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GNO/ME Character Devices

GNO/ME supports a new range of character device drivers. These drivers are not installed like normal GS/OS drivers, but they are accessed the same way. There are the following built-in drivers:

.TTYCO
This is the GNO/ME console driver. The driver supports the TextTools Pascal control codes, plus a few GNO/ME specific ones. These are documented in Chapter 4 TextTools Replacement. This driver is highly optimized both through the GS/OS and TextTools interfaces.
.TTYA[0-9,A-F]  
.PTYQ[0-9,A-F]
Pseudo-terminal devices; PTYs are used for interprocess communication and in network activities.
.NULL
This driver is a bit bucket. Any data written to it is ignored, and any attempt to read from it results in an end-of-file error ($4C).

Just as with GS/OS devices, these GNO/ME drivers are accessed with the same Open, Read, Write, and Close calls that are used on files. Unlike GS/OS character devices, the characteristics of GNO/ME drivers are controlled through the ioctl(2) system call. The GS/OS Device calls (like DInfo, DStatus) are not applicable to GNO/ME drivers. See the ioctl(2) and tty(4) man pages for details.

Some GS/OS calls will return an error when given a refNum referring to a GNO/ME character driver or pipe because the concepts simply do not apply. The error returned will be $58 (Not a Block Device), and the calls are as follows:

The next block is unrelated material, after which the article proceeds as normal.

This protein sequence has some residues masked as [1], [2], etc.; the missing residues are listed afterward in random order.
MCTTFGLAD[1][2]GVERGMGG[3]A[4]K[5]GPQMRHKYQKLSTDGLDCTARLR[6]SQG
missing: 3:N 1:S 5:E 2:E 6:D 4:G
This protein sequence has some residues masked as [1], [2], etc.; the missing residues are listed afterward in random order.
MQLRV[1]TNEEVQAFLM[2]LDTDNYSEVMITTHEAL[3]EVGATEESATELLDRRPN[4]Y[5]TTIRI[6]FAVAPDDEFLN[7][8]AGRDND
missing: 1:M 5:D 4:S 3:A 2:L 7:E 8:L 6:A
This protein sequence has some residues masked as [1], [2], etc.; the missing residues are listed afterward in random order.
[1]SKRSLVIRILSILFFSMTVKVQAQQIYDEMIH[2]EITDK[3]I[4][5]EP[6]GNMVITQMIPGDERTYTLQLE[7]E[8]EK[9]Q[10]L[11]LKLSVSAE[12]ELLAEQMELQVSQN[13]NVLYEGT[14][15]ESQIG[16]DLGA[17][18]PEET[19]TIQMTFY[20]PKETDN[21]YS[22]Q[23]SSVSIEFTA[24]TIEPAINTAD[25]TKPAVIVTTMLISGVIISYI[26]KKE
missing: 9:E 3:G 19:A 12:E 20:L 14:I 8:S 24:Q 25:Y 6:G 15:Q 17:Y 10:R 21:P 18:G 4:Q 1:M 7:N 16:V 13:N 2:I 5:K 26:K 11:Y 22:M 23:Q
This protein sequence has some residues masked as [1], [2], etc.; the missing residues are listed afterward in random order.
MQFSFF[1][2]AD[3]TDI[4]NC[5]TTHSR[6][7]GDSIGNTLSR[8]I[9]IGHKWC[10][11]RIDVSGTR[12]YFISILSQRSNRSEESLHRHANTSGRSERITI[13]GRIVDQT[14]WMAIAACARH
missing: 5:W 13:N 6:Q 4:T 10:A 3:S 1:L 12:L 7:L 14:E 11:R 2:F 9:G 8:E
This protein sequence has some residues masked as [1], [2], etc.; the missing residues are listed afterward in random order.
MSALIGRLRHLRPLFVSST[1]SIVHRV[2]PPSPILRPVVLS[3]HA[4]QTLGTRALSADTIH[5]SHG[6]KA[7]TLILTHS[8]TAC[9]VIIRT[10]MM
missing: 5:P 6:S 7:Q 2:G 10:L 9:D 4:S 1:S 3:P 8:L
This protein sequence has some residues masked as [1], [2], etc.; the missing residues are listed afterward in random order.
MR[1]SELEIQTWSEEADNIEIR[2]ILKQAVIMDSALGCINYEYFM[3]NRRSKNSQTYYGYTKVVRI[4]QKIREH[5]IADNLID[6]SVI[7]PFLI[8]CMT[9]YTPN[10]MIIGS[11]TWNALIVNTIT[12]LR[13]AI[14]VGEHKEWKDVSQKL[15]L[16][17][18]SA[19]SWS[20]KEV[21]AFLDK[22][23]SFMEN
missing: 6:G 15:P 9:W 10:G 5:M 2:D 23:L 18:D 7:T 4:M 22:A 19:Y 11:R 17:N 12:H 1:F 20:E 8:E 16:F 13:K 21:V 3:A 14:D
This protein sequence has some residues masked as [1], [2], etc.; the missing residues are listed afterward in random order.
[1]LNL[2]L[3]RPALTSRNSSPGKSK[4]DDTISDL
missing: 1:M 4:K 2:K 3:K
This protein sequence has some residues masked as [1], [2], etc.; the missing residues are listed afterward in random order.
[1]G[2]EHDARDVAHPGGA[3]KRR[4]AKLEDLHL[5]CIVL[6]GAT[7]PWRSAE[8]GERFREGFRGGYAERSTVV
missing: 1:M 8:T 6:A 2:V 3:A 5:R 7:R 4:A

$2016 SetMark
$2017 GetMark
$2018 SetEOF
$2019 GetEOF
$2015 Flush
$201C GetDirEntry

GNO/ME loaded drivers (generally for serial communications, but other uses are possible) are configured in the /etc/tty.config file. Each line in /etc/tty.config describes one driver. The format of each line is:

    filename slot devname

devname is the name of the device as it will be accessed (for example, .ttya). slot is the slot in the device table from where the device will be accessed; it may refer to one of the physical expansion slots, as TextTools will use the specified driver when redirecting output to a slot. The modem and printer port drivers are configured for slots 2 and 1, respectively.

Pseudo-terminals are pre-configured into the kernel. PTYs are discussed further in Chapter 6 Psuedo-Terminals PTYs.

Since .ttyco and the pseudo-terminals are preconfigured in the GNO kernel, entries for these devices do not appear in /etc/tty.config.


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